Like any EV, you’ll have to know that your own circumstances work. But if they do, a P85D is as terrific as any other Model S. The mildly reduced range over a regular 85 is only a worry if you choose to use its acceleration to embarrass sports cars from a standstill at every given opportunity; each full-throttle run to the legal limit knocks about four miles off the distance to empty.

That doesn’t matter, though. After you’ve backed off, you’ll be that bit farther down the road and still laughing at the absurdity of it all.

Tesla Model S P85D 

Location Surrey; On sale Now; Price £79,080 (after £5000 gov't grant); Engine Two electric motors; Power 682bhp; Torque 687lb ft; Gearbox Single-speed, direct drive; Kerb weight 2238kg; Top speed155mph; 0-60mph 3.1sec; Range 300 miles; CO2/tax band Nil at tailpipe, 0%

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Comments
31

6 May 2015
Until recently I lived in Norway. Compared to say, a 5 series or an XF, these made a lot of sense, due to tax rules. So much so, there are even some examples as taxis. 0-60 in 3.1 seconds is a fast taxi. Even so I'd like to see what the range would be flat out in Germany? Has anyone actually tried this?

8 May 2015
There are a number of sites out there, try google Bjørn Nyland autobahn.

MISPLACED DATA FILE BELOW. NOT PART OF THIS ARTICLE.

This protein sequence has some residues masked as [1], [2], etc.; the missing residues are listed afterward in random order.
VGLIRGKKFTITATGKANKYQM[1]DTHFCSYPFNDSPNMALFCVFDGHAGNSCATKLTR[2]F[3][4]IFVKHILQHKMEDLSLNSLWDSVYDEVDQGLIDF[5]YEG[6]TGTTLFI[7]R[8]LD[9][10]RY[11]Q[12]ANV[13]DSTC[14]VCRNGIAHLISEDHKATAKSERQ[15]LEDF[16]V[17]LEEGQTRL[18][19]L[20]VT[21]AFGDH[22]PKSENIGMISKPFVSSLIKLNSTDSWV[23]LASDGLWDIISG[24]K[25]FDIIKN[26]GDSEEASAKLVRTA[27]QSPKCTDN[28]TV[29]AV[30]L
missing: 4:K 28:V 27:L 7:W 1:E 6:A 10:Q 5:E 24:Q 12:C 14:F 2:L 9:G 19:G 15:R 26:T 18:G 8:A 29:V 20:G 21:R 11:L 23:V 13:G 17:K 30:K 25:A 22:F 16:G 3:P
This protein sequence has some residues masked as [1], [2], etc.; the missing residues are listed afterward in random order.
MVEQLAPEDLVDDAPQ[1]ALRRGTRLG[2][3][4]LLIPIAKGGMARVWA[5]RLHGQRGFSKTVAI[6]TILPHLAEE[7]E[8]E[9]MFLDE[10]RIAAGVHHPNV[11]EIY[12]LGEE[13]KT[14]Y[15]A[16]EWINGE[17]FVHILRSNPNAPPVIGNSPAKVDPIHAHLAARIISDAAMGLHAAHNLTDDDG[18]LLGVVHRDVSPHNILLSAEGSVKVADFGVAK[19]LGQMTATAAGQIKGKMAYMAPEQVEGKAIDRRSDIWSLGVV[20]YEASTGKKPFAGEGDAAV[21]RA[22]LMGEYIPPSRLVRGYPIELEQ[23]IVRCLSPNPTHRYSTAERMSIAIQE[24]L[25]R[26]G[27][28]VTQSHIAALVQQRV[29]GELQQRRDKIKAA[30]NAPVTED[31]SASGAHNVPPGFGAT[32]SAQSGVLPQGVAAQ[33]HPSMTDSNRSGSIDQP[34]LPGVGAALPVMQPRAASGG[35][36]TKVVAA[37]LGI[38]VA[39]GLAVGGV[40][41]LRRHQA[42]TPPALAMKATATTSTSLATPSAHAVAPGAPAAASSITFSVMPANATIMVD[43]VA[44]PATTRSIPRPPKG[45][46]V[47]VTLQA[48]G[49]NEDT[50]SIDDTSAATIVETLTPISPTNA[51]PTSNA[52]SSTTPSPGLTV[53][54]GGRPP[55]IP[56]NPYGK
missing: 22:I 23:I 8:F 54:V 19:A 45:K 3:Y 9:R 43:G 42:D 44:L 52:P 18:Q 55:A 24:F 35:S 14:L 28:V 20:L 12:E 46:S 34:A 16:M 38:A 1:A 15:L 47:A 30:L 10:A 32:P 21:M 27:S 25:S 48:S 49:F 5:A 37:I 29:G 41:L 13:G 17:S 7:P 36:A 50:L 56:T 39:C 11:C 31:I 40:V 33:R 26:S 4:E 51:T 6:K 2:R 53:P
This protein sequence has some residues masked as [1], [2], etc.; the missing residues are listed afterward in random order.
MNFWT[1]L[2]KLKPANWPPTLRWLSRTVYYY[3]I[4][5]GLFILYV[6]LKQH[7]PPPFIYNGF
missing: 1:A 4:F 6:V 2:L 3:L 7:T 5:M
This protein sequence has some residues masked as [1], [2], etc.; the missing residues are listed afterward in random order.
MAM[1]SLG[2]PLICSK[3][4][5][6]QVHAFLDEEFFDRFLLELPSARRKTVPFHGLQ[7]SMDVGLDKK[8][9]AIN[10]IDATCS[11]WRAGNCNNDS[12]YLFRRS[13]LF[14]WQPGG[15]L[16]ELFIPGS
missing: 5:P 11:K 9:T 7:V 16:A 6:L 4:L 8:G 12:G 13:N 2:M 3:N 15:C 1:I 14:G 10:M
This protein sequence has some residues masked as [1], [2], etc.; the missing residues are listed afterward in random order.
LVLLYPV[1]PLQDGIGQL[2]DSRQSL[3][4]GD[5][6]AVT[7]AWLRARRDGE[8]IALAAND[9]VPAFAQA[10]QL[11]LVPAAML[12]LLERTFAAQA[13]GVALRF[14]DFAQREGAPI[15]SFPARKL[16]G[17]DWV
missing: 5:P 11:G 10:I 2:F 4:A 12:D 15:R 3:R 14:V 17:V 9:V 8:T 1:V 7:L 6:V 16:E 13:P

The Germans dont really buy Teslas because of the range. Its an interesting car, but going 200 is pretty convenient on the Autobahn... running out of fuel/power after 120miles is not ;-)

6 May 2015
I can't think of any other car I'd rather borrow for the day. £80,0000 bargin, Porsche Pan-o-***t needs to catch up, and fast!

 

Hydrogen cars just went POP

6 May 2015
xxxx wrote:

I can't think of any other car I'd rather borrow for the day. £80,0000 bargain, Porsche Pan-o-***t needs to catch up, and fast!

Take a Panamera and a Tesla to Calais, point them both at the Cote D'Azure and see which one gets there first. I doubt the Tesla has a 300 mile range at Autoroute speeds and needing to recharge at least twice makes me think it's this that'll need to catch up. Even the Supercharger Stations take 30 minutes just to add 170 miles to the range. Take the Diesel Panamera and it'll get damn close to doing the entire trip on a single tank.

 

6 May 2015
Leslie Brook wrote:
xxxx wrote:

I can't think of any other car I'd rather borrow for the day. £80,0000 bargain, Porsche Pan-o-***t needs to catch up, and fast!

Take a Panamera and a Tesla to Calais, point them both at the Cote D'Azure and see which one gets there first. I doubt the Tesla has a 300 mile range at Autoroute speeds and needing to recharge at least twice makes me think it's this that'll need to catch up. Even the Supercharger Stations take 30 minutes just to add 170 miles to the range. Take the Diesel Panamera and it'll get damn close to doing the entire trip on a single tank.